Personal contacts and connections have a significant role on successful recruiting especially in smaller towns – they were the main recruiting method of 61% of employers in Ajara, Autonomic Republic of Georgia according to International Organisation for Migration (IOM) research outcomes. 38% companies find new employees through their existing staff; 18% find it complicated to recruit the right people due to not very attractive work-load and salaries which they offer. Most frequently announced entry-level, semi-skilled and vocational jobs are for cooks, bookkeepers, salespersons, plumbers, waiters, tailors, and various construction-related manual workers (electricians, painters, tilers, etc.). This last group faced a decrease in demand in 2012-2013 due to fall in demand of new construction projects in the residential sectors. However, forecasts expect a significant increase in demand for workers in service sectors like catering, transport, tourism, hospitality, etc.

Low skill levels of applicants was mentioned by only 6% of companies, probably due the fact that many companies (1/3rd) build up desired skills of their entry-level employers through start-up internal trainings. Only 1/5th of the companies participating in the IOM research did not provide any internal training to their workers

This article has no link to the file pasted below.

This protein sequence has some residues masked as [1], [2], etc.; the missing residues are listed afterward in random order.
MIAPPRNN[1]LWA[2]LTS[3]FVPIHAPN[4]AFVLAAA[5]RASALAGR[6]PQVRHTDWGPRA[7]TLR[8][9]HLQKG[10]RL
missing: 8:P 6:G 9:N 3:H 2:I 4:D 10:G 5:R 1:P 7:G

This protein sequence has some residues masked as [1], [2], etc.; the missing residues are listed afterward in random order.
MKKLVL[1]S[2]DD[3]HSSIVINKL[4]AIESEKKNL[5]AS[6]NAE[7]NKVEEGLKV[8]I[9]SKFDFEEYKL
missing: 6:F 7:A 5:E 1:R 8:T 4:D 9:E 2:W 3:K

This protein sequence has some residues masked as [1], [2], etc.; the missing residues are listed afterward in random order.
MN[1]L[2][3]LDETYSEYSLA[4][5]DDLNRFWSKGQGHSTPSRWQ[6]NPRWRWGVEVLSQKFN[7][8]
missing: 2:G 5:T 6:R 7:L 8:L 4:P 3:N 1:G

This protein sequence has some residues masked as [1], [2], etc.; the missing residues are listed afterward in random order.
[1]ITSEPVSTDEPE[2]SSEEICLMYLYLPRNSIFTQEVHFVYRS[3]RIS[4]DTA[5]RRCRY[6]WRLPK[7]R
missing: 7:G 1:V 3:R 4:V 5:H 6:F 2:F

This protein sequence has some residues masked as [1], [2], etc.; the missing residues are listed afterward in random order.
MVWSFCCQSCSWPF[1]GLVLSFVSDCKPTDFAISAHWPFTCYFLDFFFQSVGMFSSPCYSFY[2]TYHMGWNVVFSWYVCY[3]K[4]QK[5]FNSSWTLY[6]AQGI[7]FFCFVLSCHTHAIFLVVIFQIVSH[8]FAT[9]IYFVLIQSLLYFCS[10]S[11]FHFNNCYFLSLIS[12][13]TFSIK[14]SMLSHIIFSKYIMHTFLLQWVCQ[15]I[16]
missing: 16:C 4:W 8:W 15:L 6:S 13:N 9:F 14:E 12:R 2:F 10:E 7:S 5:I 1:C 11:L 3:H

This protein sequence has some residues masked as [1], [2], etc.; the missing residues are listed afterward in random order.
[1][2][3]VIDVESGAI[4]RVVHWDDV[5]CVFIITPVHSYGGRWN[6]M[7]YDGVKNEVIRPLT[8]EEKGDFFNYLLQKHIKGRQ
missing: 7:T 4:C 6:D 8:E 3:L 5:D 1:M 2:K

Focus group meetings with young employees and job seekers

Focus group meetings with young employees and job seekers have been organised for 1) mixed youth from mainly vulnerable social backgrounds 2) only after-care youth. The project team had prepared focus group ToRs and drafted questions to be used as the discussion framework at the youth meetings. The main focus of the meetings was on issues like most frequently offered vacancies, relevance of the skills specified in job announcements with actual practical skills required at the workplace, problems faced at the interviews and pre-employment tests, employers' requirements at workplaces, difficulties encountered and possible solutions found by the youth, etc.